A Clear Picture of God and his Boy

Ilijah was abused by his father, brutalized would be a more apt word. His mother kicked him out when she needed his lunch money to pay for drugs. Even his body failed him–he suffered seizures. Those are true and real facts. When I saw him walking on Aurora Avenue, I could see those facts written in the tightness and awkwardness of his movement. Even up close, his real face seldom showed past the mask of necessary wariness. Life was mostly hard and unbeautiful. And his death was dark tragedy. There were moments of goodness. At his memorial service I heard stories of people who gave food on occasion, provided a couch to sleep on, a hot shower. A woman stood and told us this story: “I met Ilijah when I was coming out of prostitution. We became friends, hung out together, went to movies, drank together. Once I was sitting on the couch. He was lying with his head in my lap and I was stroking his hair. He murmured, ‘No one has ever touched me like that.’” She wiped tears as she remembered. And I was sure that in a service that included remarks by a couple of preachers, stories of generosity by a bunch of idealistic professionals, it was the woman who “was coming out of prostitution” who gave us the most vivid picture of God and his boy, Ilijah. (Thanks to Aurora Commons for caring for Ilijah and his kin.)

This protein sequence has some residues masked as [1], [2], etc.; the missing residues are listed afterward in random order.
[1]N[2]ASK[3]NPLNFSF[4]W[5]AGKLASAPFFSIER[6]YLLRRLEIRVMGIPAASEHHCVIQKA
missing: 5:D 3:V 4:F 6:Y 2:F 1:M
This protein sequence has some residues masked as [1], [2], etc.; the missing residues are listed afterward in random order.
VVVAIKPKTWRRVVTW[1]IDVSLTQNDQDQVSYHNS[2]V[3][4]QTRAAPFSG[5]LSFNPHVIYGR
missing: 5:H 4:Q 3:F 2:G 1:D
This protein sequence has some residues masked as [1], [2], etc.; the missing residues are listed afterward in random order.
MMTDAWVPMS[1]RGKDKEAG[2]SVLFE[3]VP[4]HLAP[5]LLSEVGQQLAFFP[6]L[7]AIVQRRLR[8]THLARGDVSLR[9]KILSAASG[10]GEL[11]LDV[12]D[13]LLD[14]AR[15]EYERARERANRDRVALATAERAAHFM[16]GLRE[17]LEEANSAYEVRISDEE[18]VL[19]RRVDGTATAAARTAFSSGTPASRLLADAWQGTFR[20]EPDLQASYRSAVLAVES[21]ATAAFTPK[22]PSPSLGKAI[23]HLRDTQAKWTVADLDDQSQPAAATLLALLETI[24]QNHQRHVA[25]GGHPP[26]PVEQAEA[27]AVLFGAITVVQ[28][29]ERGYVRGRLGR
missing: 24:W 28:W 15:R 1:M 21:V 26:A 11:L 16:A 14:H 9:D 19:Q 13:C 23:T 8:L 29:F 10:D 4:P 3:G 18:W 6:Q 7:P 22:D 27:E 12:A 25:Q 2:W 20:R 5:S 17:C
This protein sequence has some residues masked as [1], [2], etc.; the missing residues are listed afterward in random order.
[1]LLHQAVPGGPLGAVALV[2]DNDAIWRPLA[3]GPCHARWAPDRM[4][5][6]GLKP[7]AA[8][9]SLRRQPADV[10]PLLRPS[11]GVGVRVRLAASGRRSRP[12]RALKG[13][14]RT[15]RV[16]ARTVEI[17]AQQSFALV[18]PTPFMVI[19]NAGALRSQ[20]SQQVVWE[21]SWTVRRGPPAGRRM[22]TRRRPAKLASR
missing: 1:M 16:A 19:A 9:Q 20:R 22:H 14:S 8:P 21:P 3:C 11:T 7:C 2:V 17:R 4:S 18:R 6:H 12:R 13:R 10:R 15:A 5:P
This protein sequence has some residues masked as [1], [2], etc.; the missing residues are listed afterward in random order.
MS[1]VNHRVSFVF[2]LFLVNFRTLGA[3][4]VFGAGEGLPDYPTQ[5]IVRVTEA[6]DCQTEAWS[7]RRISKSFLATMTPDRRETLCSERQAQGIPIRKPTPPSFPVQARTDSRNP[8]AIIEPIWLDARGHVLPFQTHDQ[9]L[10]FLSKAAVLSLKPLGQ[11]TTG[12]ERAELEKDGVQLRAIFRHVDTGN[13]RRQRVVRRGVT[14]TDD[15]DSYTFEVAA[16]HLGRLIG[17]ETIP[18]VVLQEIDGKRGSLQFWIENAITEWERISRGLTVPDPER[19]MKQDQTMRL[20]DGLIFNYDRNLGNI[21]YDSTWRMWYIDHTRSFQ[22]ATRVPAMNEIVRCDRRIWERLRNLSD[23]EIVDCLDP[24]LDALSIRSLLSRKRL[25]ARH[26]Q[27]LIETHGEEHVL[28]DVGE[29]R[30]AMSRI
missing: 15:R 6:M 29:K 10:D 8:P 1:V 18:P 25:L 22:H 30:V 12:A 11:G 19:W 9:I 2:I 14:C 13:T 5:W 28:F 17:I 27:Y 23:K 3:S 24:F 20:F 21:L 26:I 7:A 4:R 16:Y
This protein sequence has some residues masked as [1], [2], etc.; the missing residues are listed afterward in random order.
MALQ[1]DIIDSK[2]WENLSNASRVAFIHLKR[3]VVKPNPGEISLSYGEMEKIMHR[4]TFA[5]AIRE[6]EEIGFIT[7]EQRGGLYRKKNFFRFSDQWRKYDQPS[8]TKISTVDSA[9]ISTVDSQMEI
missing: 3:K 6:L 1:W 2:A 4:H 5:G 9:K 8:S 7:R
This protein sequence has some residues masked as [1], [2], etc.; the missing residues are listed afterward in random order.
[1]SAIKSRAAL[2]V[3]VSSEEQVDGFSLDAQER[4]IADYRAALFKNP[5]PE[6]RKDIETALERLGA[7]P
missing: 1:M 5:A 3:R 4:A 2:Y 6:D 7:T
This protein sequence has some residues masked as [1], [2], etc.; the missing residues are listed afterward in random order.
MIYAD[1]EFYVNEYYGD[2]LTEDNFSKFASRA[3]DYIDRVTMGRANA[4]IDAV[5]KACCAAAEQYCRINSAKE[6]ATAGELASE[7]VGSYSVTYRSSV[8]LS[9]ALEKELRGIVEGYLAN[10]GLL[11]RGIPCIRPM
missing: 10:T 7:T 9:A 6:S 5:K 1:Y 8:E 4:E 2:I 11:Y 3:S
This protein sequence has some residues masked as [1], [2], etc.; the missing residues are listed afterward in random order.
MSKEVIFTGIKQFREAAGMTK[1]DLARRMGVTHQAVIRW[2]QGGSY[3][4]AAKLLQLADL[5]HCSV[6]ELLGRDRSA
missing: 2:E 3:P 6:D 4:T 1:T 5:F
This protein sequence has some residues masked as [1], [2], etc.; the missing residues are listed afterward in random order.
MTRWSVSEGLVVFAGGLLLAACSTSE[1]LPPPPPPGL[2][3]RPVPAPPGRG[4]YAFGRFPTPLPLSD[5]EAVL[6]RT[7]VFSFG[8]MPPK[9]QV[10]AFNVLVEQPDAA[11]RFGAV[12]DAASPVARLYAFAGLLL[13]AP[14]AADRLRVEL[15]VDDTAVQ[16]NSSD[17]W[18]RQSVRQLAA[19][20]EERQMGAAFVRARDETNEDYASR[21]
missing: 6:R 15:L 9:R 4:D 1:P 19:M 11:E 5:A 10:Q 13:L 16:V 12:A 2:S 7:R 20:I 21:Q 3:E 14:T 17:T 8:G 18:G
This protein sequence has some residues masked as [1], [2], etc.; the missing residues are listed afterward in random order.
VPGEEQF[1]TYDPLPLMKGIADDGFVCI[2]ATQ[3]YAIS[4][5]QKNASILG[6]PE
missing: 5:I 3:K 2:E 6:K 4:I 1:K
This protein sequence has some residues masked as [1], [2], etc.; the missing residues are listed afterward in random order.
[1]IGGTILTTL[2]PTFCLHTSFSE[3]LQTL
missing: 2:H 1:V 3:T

This story stands at the center of my sermon this past Sabbath at Green Lake Church.